You can get dehydrated no matter the weather. Here’s what you need to do.

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  • Mindy Millard-Stafford Mindy Millard-Stafford
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When we think of dehydration, what often comes to mind is the sun, the sweat, the rigorous activities. In the Philippines, where heat is all year round, it is during the peaks of summers when staying hydrated becomes a top priority. Stress causes dehydration, and dehydration causes stress. It’s a chicken-and-egg cycle. According to HuffPost, stress causes your body to pump out stress hormones. When this happens continuously, your glands get exhausted. This negatively affects the hormones that regulate your body’s level of fluids and electrolytes. Conversely, if you’re feeling less productive, finding it harder to concentrate, and struggling to analyze tasks at hand, you may already be dehydrated. These are the findings of a study conducted by the Exercise Physiology Laboratory at the Georgia Institute of Technology. According to the study, not only does dehydration cause problems in attention and complex processing, but it can also cause mood changes and general muddled thinking. Not mentioned in the article is that the study was led by Mindy Millard-Stafford, a professor in the School of Biological Sciences.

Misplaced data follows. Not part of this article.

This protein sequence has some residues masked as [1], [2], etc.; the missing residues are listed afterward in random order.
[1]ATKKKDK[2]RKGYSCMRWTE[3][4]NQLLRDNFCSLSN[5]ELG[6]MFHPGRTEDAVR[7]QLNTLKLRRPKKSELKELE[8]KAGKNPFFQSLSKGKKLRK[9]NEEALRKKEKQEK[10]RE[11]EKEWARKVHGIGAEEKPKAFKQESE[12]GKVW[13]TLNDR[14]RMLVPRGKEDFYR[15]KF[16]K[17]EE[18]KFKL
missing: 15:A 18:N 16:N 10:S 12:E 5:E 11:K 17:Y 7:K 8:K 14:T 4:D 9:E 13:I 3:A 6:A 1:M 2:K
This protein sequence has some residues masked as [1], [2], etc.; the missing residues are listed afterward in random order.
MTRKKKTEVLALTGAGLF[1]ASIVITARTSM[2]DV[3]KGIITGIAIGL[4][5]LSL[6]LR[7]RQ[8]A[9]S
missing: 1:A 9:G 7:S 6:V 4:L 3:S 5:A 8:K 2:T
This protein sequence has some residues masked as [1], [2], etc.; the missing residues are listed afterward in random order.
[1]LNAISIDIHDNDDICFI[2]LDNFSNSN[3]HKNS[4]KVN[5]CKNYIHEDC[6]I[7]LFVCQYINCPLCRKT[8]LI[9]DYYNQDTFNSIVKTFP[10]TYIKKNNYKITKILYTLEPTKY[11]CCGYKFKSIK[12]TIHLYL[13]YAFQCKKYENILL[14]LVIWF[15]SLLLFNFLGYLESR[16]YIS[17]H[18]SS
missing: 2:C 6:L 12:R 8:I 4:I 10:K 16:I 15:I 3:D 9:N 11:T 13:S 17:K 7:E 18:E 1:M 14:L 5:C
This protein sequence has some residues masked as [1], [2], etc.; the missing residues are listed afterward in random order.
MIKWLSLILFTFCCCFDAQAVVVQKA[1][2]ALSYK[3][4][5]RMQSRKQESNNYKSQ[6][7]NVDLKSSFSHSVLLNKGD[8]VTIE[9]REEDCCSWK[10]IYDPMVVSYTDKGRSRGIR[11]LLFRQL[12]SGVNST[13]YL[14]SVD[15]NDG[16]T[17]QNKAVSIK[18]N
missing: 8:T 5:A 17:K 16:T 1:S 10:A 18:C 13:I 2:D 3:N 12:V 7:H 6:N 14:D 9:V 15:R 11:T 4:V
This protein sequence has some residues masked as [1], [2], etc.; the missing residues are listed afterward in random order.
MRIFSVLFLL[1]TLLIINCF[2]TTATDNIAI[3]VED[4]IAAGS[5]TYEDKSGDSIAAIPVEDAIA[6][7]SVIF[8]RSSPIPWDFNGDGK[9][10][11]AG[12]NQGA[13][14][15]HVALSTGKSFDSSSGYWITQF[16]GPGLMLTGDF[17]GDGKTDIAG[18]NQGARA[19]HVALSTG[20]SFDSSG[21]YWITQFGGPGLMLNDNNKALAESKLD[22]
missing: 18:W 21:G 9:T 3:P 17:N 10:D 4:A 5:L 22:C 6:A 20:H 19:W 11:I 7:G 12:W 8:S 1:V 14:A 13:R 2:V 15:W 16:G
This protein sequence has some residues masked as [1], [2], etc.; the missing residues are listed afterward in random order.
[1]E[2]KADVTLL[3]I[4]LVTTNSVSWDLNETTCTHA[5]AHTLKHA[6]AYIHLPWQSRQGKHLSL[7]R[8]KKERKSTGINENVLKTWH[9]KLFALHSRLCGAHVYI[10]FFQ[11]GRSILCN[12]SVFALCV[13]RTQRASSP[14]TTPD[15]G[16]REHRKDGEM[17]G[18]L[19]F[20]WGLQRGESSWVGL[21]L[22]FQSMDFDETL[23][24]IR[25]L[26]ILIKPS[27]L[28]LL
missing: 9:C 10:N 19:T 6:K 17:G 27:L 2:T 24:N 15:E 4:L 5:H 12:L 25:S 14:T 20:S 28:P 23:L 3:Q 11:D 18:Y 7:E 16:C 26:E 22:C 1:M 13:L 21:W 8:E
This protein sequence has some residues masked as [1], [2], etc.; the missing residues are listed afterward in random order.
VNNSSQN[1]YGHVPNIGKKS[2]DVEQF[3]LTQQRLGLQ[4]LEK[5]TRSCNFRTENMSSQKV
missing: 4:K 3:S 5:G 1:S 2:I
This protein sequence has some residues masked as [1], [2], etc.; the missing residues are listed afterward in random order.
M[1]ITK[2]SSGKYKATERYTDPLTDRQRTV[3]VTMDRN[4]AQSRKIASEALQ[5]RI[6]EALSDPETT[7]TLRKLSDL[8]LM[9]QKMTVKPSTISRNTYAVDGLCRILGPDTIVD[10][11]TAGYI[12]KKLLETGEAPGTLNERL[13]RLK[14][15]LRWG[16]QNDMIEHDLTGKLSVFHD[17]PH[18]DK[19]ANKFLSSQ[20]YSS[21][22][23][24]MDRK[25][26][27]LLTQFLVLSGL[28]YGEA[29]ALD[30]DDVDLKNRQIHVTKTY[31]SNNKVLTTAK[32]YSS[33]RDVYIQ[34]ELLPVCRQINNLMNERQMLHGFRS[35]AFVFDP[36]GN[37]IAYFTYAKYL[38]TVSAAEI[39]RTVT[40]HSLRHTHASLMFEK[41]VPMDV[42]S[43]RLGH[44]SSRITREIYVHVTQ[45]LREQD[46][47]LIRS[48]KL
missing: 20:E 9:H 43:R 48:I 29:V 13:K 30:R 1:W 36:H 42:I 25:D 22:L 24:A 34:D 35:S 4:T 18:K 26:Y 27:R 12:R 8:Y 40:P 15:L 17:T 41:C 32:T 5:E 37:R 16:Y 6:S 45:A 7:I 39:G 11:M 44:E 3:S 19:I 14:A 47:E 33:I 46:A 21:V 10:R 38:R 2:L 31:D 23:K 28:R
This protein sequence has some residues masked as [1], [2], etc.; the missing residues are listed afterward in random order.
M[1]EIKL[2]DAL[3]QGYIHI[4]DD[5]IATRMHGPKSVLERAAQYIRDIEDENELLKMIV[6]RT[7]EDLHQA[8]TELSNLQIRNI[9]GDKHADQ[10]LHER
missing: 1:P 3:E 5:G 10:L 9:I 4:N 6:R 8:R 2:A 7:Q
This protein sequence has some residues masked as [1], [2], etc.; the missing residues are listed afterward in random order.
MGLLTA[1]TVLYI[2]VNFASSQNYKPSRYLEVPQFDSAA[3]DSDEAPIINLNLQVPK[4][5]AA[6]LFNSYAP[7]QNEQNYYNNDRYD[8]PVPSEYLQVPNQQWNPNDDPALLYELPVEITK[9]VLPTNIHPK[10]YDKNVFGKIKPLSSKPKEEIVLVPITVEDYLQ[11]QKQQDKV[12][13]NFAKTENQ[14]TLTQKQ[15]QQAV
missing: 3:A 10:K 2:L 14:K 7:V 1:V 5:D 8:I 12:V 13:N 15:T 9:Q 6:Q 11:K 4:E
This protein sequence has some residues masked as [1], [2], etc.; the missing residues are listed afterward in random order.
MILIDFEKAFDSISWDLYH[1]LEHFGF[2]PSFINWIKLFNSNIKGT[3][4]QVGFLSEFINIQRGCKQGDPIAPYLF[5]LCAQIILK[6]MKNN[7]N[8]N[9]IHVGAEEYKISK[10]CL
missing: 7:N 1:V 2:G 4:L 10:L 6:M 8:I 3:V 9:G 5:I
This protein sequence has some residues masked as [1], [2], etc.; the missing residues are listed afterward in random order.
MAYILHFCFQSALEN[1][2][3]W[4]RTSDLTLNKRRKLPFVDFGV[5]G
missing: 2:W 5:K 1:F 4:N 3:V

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College of Sciences, School of Biological Sciences

Categories
Life Sciences and Biology
Keywords
dehydration, Water, exercise, physiology, Mindy Millard-Stafford, Attention, mood
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  • Created By: ybassil3
  • Workflow Status: Published
  • Created On: Jul 18, 2019 - 2:43pm
  • Last Updated: Jul 19, 2019 - 10:58am